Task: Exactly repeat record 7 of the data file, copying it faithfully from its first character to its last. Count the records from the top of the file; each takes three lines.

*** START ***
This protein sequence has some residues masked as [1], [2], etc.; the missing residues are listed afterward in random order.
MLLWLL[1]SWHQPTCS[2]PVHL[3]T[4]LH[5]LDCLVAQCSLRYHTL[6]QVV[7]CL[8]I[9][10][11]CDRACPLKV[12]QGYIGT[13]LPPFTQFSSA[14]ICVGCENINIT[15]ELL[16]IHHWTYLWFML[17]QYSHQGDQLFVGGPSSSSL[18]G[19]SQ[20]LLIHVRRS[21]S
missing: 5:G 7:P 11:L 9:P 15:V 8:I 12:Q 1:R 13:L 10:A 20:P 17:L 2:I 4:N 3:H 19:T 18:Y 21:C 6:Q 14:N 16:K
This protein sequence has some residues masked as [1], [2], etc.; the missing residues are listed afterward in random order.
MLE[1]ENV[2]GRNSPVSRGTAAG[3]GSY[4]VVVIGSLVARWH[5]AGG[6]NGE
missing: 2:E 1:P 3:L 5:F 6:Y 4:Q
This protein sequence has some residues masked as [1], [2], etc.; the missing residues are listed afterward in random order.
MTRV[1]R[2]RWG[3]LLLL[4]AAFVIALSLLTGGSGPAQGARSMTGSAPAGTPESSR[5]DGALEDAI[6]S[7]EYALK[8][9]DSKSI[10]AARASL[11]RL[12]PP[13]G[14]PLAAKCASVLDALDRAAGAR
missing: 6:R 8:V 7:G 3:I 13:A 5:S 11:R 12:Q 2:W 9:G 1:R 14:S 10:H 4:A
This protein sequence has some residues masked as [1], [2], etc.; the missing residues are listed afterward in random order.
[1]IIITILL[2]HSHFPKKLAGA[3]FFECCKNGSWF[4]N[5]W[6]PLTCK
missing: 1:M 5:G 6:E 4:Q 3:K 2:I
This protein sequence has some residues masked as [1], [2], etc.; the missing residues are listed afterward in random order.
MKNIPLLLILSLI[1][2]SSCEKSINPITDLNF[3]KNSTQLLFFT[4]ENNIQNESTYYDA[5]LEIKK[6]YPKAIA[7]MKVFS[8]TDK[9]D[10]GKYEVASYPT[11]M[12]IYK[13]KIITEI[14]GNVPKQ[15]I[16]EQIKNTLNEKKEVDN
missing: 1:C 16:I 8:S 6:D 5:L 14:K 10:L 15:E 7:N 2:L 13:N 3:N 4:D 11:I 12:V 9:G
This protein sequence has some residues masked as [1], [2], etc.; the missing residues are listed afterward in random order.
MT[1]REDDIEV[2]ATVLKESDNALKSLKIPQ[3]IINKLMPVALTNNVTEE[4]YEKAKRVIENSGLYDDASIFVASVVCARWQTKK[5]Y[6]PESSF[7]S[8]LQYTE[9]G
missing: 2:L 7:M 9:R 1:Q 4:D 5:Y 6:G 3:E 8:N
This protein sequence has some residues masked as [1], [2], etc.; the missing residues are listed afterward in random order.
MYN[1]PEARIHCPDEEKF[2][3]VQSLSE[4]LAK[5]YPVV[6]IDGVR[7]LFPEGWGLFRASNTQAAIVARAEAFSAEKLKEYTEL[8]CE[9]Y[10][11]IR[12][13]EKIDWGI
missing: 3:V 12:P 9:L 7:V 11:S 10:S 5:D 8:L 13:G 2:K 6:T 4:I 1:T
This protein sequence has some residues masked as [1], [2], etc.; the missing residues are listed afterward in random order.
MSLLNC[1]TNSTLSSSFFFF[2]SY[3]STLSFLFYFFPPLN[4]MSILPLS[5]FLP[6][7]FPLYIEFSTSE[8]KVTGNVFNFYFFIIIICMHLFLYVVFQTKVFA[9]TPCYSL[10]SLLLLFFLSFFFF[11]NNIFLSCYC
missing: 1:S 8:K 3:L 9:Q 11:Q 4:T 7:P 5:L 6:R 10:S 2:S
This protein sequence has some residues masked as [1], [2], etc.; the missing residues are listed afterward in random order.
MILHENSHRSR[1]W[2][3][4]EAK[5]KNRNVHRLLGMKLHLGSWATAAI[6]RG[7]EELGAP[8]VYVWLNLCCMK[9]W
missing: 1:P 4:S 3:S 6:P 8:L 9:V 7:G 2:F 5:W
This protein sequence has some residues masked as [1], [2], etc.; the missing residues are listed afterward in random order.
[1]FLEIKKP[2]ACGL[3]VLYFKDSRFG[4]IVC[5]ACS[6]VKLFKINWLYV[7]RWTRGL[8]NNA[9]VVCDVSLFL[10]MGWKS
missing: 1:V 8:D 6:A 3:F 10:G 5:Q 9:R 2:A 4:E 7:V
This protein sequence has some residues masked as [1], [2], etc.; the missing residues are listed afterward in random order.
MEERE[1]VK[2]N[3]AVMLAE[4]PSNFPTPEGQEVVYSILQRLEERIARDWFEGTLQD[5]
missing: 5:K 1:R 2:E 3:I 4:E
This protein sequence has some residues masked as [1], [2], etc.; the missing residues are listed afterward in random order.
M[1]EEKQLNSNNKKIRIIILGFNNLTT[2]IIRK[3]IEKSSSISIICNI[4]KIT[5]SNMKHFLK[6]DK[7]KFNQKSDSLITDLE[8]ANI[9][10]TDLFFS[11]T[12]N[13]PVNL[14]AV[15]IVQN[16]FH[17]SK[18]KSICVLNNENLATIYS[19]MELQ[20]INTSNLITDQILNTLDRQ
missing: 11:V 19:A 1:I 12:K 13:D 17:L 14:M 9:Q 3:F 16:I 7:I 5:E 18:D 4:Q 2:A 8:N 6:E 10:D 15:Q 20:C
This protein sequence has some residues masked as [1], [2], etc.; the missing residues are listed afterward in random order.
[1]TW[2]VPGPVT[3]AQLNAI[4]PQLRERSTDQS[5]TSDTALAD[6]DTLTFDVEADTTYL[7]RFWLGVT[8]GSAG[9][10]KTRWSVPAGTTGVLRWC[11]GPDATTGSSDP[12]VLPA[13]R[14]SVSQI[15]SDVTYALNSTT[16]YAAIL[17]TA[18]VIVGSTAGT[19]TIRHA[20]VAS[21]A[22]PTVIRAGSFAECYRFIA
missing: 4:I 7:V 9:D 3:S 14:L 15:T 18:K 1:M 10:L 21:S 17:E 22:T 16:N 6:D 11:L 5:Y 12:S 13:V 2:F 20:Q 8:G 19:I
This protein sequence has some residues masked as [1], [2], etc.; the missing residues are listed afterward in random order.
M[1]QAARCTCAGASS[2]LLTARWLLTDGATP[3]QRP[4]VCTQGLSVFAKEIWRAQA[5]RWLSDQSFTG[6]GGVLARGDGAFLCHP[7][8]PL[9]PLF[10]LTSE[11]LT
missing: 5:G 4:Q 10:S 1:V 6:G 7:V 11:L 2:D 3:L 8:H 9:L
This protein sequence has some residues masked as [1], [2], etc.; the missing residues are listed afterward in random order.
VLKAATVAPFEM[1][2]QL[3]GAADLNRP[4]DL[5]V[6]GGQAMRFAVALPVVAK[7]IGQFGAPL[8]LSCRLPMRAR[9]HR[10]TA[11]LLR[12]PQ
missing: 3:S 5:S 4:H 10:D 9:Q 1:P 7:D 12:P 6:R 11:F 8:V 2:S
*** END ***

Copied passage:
This protein sequence has some residues masked as [1], [2], etc.; the missing residues are listed afterward in random order.
MYN[1]PEARIHCPDEEKF[2][3]VQSLSE[4]LAK[5]YPVV[6]IDGVR[7]LFPEGWGLFRASNTQAAIVARAEAFSAEKLKEYTEL[8]CE[9]Y[10][11]IR[12][13]EKIDWGI
missing: 3:V 12:P 9:L 7:V 11:S 10:S 5:D 8:L 13:G 2:K 6:T 4:I 1:T